Acts 15 tells of the burgeoning Church’s Jerusalem Council, where the believers gathered to settle some matters of the conversion of the gentiles. Some converts who were of “the party of the Pharisees” insisted that gentiles be circumcised and follow the Law of Moses. Peter disagreed and finished a short treatise with this:
“Now, therefore, why are you putting God to the test by placing a yoke on the neck of the disciples [that is, the civil and ceremonial—outward—requirements of the Law of Moses] that neither our fathers nor we have been able to bear? But we believe that we will be saved through the grace of the Lord Jesus, just as they will.” (v. 10-11)
Since the time of Christ, believers have struggled to balance that grace—the free gift—with the requirements of the law. Our natural bent is to want to earn salvation by our performance. It is humiliating for our human pride to accept that we are unable—in any measure— to save ourselves. (Helplessness is no friend of self-esteem.) That is why the Bible is clear on our state before coming to belief. We are dead, not injured, not sick, not asleep, or comatose—we are “dead in our sins.” (See Ephesians 2:1-10)
Paul and James seem to be at odds on grace versus works, but in truth, they are not. In context, Paul insists, as does Peter above, that salvation is of grace. That said, and as is born out in the total of his New Testament writing, Paul would agree with James’s claim that faith without works is dead. (James 2:14-26)
In this, evidence of salvation (good works) still is not a requirement for salvation, but the natural outcome. (Ephesians 2:10)
Still, in our humanity, Christians (self-included) often stray toward the ditches—of either legalism or licentiousness—or the strange admixture of both. Rather than using the moral law established by the whole of Scripture as a guide to our behavior, we end up with an arbitrary set of rules that we already happen to satisfy, and make those the boundaries. In that, we give license to our peccadillos and foibles, and draw a hard line there so that we may judge those who do not meet that standard. We are licentious toward our own behavior and Pharisaical toward that of others.
Some churches and denominations (cults as well, of course) have institutionalized a self-created legalism that denudes grace of its power and overlooks their own licentiousness in condemning those in- and outside their numbers who fail to meet their standards.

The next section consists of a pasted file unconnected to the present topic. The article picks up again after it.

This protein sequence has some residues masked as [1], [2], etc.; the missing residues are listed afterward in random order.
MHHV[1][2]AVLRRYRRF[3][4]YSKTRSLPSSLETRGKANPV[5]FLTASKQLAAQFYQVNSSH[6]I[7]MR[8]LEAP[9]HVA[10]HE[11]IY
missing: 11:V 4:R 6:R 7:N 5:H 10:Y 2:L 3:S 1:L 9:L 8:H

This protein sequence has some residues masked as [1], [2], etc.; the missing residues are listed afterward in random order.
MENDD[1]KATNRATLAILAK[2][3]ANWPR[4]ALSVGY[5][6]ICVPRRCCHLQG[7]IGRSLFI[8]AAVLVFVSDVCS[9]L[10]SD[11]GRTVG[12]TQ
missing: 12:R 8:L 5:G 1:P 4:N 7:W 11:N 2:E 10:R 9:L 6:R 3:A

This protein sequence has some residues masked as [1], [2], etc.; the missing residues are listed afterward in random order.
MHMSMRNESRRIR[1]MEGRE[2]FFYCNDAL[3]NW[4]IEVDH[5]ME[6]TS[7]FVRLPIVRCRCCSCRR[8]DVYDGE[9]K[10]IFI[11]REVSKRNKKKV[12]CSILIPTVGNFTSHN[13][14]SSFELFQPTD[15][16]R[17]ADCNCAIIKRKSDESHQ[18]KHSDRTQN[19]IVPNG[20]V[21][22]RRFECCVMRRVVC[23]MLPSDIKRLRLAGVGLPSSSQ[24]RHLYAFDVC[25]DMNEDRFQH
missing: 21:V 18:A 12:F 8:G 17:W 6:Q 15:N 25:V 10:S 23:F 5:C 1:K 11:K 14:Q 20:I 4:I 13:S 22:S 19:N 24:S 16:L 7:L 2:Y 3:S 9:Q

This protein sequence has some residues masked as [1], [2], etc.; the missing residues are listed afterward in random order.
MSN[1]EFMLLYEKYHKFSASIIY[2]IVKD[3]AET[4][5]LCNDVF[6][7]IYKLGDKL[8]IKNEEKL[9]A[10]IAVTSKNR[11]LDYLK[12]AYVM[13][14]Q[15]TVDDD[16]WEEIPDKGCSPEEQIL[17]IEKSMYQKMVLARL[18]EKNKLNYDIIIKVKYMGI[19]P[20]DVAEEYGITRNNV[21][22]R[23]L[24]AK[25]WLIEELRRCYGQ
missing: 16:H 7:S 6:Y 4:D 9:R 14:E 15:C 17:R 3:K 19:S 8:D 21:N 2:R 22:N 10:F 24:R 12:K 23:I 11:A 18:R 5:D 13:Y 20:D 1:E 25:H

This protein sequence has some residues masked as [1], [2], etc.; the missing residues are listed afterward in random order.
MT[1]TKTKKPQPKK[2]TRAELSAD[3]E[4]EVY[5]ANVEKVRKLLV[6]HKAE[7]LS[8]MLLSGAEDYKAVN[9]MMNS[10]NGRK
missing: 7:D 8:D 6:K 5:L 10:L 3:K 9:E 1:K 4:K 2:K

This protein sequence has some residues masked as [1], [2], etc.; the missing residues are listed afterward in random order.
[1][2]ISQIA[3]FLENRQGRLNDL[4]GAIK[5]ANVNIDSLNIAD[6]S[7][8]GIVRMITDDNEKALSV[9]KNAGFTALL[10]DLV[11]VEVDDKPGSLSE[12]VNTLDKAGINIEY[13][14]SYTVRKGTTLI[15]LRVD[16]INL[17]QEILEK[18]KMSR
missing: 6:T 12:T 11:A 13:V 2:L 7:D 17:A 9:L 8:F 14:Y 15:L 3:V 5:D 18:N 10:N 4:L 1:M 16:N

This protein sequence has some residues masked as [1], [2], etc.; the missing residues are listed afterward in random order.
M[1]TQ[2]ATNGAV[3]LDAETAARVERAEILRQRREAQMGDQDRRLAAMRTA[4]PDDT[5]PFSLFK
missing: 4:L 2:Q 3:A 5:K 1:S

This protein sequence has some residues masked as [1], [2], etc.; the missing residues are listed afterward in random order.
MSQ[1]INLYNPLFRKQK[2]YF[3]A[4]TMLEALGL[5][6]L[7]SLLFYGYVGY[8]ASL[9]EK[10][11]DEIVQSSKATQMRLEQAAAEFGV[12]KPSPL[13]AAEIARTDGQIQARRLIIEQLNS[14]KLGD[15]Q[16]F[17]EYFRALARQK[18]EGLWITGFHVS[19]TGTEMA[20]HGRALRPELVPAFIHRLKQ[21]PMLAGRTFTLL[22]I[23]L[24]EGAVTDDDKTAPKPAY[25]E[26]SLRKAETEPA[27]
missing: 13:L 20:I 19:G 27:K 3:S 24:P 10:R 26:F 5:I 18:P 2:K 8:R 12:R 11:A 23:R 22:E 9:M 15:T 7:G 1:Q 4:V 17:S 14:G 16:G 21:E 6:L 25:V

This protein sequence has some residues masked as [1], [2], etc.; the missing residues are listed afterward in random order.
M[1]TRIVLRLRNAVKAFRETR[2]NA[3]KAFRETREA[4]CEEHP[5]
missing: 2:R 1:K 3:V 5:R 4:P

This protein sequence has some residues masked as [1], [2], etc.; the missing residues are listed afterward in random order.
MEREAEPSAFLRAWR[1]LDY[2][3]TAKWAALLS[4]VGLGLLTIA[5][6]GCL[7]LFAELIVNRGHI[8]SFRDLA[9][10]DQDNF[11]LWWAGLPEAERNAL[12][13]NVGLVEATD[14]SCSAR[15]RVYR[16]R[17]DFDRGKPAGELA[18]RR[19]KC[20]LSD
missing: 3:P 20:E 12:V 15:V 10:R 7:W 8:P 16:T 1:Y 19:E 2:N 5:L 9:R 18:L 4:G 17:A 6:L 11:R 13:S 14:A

This pharisaical phenomenon is true in the nominally religious and the secular worlds as well. Ask most anyone on the street if he or she (yes, just these two) believes in heaven and if so, if he or she is going. You will get an overwhelming majority who say yes. The reason? “I’m basically a good person.” Like the religious, they have parameters—probably with some slight overlap with biblical morality—that lets them in. (Perhaps with everyone else, too, save your Adolfs and Sadams.) This measure-I-happen-to-fit is the biblical equivalent of the chalk outline around a dead body.
There is perhaps no better example of the modern-day Pharisee than today’s political progressive. Even if one’s progressive bona fides are impressive, a single misstep on any one of the moment’s shifting imperatives will have him or her drawn and quartered in the twitterverse, shunned, shamed, and shellacked. Whether it is climate change, transgenderism, guns, or the very worst, agreeing with a conservative, you will find a hair-triggered mob willing to show their moral superiority over you by “cancelling” you even to the extent of destroying your livelihood. This strict code lives in the milieu of one of the most perverse “anything goes” sexual societies since Caligula.
All said, I am still the worst sinner I know. I may know of the outward sins of those who commit crime or heresy, but I know my own sin, outward and inward, intimately. It is this constant battle that boosts my understanding of the value of God’s grace. Does this mean I overlook others’ sins? No, but it does qualify my response.
While grace cannot be overstated, it can be cheapened in my own or others’ licentiousness, or discounted by a bent toward legalism—or both.
Steve Post is a Tallahassee resident, armchair theologian, and past local ministry lay leader. Contact him at firstname.lastname@example.org.